The first pension dashboard will be launched in 2019, but state pension data will not be available straight away.
The first pension dashboard will be made available to consumers next year; but in a move that has received criticism, state pension data will not be made available from day one.
Proposals unveiled by the government today (3 December) confirm that pension dashboards will allow people to access their information from most pension schemes in one place online for the first time.
Both prime minister Theresa May and Guy Opperman, the pensions minister, have pledged their support for pension dashboards to be created, pouring cold water on speculation that the idea would be scrapped.
While full details have not been published, the government’s announcement did contain a couple of nuggets that had not previously been announced.
First, today’s proposals have opened the door for multiple pension dashboards to be launched, rather than one single dashboard. But to begin with, the Single Financial Guidance Body (SFGB) will host the first dashboard. The SFGB is a non-departmental public body, backed by the Department for Work and Pensions. From 2019 it replaces Money Advice Service, the Pensions Advisory Service and Pension Wise.
Second, the government said that state pension information will be available “at some stage”, inferring the data will not be available straight away. This has attracted criticism, most notably from former pension minister Steve Webb, who is now director of policy at Royal London.
He says: “Worryingly, state pension data will not be on the dashboard from day one but will simply be included via a link to another website. This will seriously delay the scope for pension planning tools that look at the whole of an individual’s pension saving – which is one of the major potential advantages of having a dashboard.”
Carolyn Jones, head of pension policy at Fidelity International, also expressed disappointment. She adds: “While the proposed inclusion of the state pension is a positive step, we believe it should be made available at launch.”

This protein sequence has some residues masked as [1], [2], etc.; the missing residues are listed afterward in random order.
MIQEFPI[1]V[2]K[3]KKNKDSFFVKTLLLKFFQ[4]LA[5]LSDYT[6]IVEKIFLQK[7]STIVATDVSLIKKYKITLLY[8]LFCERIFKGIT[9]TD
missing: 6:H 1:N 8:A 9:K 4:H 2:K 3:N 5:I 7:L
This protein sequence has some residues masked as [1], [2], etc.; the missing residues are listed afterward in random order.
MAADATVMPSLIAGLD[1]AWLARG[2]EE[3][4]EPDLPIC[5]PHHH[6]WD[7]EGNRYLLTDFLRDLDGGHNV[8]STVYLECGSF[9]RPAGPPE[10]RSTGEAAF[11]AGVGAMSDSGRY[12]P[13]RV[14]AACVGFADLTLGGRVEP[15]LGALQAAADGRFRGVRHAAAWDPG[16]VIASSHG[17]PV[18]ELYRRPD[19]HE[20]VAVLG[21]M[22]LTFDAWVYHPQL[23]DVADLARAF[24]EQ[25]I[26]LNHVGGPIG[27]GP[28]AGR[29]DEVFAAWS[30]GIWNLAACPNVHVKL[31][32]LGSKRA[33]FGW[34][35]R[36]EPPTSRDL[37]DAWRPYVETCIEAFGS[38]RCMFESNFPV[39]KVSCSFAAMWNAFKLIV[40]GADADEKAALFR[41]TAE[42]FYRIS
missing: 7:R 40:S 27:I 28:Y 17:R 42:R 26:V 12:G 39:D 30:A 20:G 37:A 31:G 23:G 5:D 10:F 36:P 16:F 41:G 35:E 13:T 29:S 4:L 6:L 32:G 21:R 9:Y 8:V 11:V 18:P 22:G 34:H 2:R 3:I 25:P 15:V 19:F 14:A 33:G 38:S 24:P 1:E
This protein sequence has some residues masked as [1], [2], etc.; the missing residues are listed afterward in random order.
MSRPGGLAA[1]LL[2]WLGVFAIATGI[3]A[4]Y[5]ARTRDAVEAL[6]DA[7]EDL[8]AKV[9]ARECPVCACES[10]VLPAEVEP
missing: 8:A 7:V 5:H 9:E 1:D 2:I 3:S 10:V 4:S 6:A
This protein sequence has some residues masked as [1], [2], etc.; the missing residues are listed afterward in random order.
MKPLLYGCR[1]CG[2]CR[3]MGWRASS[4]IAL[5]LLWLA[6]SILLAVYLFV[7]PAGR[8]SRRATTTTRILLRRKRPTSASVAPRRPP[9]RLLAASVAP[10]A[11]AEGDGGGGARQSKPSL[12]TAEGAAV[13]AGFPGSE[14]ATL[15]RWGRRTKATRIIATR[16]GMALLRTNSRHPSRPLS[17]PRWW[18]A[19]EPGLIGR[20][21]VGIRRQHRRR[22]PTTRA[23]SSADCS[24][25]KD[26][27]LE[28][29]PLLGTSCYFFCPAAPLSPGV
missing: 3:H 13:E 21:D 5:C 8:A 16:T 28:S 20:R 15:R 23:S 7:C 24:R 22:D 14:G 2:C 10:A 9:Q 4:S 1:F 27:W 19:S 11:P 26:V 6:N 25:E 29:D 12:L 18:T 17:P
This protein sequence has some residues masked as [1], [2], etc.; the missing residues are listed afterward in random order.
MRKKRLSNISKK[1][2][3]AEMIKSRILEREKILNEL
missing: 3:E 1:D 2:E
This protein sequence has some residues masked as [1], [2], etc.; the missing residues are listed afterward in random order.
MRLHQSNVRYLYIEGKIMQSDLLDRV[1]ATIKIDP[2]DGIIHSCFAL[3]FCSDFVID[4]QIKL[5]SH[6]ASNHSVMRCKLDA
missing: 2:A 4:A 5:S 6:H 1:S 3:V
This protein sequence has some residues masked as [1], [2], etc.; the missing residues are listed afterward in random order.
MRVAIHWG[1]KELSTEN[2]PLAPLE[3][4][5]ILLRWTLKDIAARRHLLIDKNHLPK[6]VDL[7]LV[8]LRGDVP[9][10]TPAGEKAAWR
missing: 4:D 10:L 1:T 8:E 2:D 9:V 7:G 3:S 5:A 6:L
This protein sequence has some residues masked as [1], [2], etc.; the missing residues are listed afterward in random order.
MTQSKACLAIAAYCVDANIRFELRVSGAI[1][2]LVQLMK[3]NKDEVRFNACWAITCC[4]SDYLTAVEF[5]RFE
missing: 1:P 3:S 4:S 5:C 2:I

Webb and Jones, along with other pension commentators, were on the whole positive about the pension dashboard plans. The technological initiative will allow pension savers to see all of their pension pots in one place.
As Jon Greer, head of retirement policy at Quilter, points out, the days of a job for life and an engraved golden watch are long gone, with the average worker now having around 10 different jobs throughout their career. Moreover, each one provides a pension with a different scheme.
He adds: “Even those organised enough to colour-code their financial records might find it hard to keep track of all those details. A pensions dashboard would harness the power of technology to allow this new generation of savers to see all their workplace, personal and state pensions in one place. Such simplification would make tackling your retirement finances less of an struggle.”
As previously announced, the pension dashboard will be fully funded by the pension industry, rather than the government. More details on will be firmed up early next year following a consultation which closes on 28 January 2019.